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FTX Contagion Hits Winklevoss Twins as Crypto Lenders Come Under Fire

(Bloomberg) -- The fallout from the rapid collapse of Sam Bankman-Fried’s FTX is spreading across the crypto world, ensnaring the billionaire Winklevoss twins through a liquidity squeeze at their lending partner, Genesis.

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Genesis is suspending redemptions and new loan originations at its lending business after the unit faced withdrawal requests that exceeded current liquidity. Gemini Trust Co., founded by Cameron and Tyler Winklevoss, subsequently announced its yield product for retail investors will also halt redemptions as Genesis was a key partner in the program.

The crypto world, initially built on the tenet of decentralization but which ballooned into a full-fledged financial ecosystem complete with digital-asset lending, is facing a reckoning in the wake of FTX’s bankruptcy. Regulators are probing whether Bankman-Fried and his associates misused customer funds.

At stake is whether a crisis of confidence topples the lucrative business of borrowing, lending and leveraging crypto and causes an industry-wide retrenchment.

Genesis, a counterparty to many in the sector, has been closely watched as a gauge of the industry’s strength -- or for signs of contagion. Gemini, whose Earn program offers customers the opportunity to put their “crypto to work” in return for yields exceeding 8%, is one of Genesis’s biggest lenders. It had originated $4 billion in crypto loans as of a year ago.

“We are working with the Genesis team to help customers redeem their funds from the Earn program as quickly as possible,” Gemini said on its website. “We will provide more information in the coming days.”

“This does not impact any other Gemini products and services,” the firm added. “All customer funds held on the Gemini exchange are held 1:1 and available for withdrawal at any time.”

BlockFi, Voyager

Crypto lenders BlockFi Inc. and Voyager Digital Ltd. are also under pressure.

BlockFi, which on Monday said it had “significant exposure” to FTX and its related entities, is preparing a potential bankruptcy filing, the Wall Street Journal reported. Voyager, which Bankman-Fried was going to rescue in a $1.4 billion deal, is now twisting in the wind, trying to find a replacement buyer for its assets.

Investors such as crypto hedge fund Galois Capital, which reported “significant” funds stuck on FTX’s platform, are also feeling the impact. Even miners are getting hit as the decline in crypto prices sparked by the collapse of FTX has also put further pressure on profits.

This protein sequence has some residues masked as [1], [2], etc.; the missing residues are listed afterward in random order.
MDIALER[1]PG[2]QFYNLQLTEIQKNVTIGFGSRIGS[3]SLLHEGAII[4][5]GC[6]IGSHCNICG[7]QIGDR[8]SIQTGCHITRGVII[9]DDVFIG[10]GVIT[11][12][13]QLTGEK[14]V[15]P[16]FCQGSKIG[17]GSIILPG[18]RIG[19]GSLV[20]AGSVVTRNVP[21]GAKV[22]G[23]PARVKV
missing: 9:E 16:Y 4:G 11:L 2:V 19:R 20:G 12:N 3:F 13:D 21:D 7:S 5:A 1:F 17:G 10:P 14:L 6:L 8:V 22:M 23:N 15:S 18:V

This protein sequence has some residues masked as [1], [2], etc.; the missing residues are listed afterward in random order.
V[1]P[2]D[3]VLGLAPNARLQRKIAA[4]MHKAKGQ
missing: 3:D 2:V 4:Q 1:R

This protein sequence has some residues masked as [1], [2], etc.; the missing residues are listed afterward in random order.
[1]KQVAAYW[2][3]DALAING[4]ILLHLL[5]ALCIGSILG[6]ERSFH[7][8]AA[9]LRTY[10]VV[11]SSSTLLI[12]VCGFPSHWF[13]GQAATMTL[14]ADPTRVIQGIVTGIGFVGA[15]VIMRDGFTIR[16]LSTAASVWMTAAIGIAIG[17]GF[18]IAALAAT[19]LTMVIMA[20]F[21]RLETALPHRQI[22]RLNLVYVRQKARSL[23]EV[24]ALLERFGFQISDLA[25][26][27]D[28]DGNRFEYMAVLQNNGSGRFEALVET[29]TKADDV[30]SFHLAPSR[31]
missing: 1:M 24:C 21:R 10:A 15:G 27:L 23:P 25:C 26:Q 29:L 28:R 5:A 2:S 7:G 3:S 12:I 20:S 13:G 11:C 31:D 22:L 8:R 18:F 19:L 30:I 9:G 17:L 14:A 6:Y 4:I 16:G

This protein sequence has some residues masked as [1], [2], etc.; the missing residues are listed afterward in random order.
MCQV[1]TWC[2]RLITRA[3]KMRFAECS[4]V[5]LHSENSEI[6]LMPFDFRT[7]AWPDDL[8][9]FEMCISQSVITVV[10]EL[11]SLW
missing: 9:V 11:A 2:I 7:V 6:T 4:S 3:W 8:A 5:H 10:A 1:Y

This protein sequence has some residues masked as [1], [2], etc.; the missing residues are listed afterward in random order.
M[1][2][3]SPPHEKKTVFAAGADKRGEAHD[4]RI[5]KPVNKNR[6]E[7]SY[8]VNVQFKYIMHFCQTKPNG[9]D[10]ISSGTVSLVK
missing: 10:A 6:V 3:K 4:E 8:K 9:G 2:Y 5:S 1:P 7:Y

But it’s crypto lenders that are feeling the most acute strain after a year of persistent downward pressure on digital-asset prices and multiple high-profile blowups, including the algorithmic stablecoin TerraUSD and hedge fund Three Arrows Capital.

Celsius Network Ltd., itself a crypto lender, was among the major causality of those collapses earlier this year. It sought bankruptcy protection.

Equity Infusion

Genesis said last week it would get a $140 million equity infusion from its parent company, Barry Silbert’s Digital Currency Group, after disclosing that its derivatives business had $175 million locked in an FTX trading account.

While Genesis is one of oldest and most well-known crypto brokers, over the past few years it built one of the largest digital-asset lenders as well, allowing funds or other market makers to borrow dollars or virtual currencies to leverage their trades.

The lending business already faced trouble when Three Arrows collapsed. It had made a $2.4 billion loan to the now-bankrupt hedge fund, which was run by Su Zhu and Kyle Davies.

The requests to withdraw funds exceeded available liquidity at Genesis Global Capital, its lending arm, according to interim Chief Executive Officer Derar Islim. The New York-based company has hired advisers to explore all possible options, including raising new funding, and will deliver a plan for its lending business next week, Islim said. Alvarez & Marsal and the law firm Cleary Gottlieb are advising Genesis.

The move will affect only the lending business, according to Islim, who said Genesis’s spot and derivatives trading and custody businesses “remain fully operational.”

The lending business has shrunk dramatically, with loan originations falling to $8.4 billion in the third quarter from $44.3 billion in the first three months of the year.

Genesis had been downsizing ahead of its latest squeeze. The company eliminated 20% of its then 260-person workforce in August and appointed Islim as interim CEO, replacing Michael Moro.

Announced departures include Noelle Acheson, who left her post as head of market insights; Matthew Ballensweig, who stepped down as co-head of sales and trading and said he would move into an advisory position; and Michael Patchen, who left after three months as chief risk officer.

Digital Currency Group also controls Grayscale Investments, which offers the Grayscale Bitcoin Trust, or GBTC, the largest investment vehicle in the crypto market. The trust is trading at about a 40% discount to the market price of Bitcoin.

Crypto prices, which have taken a leg lower since FTX’s troubles started earlier this month, extended losses Wednesday, with Bitcoin fallng as much as 2.9%. The world’s largest cryptocurrency has tumbled around 75% from a record high of almost $69,000 reached about a year ago.

--With assistance from Muyao Shen.

(Updates with details of Gemini’s Earn program starting in fifth paragraph.)

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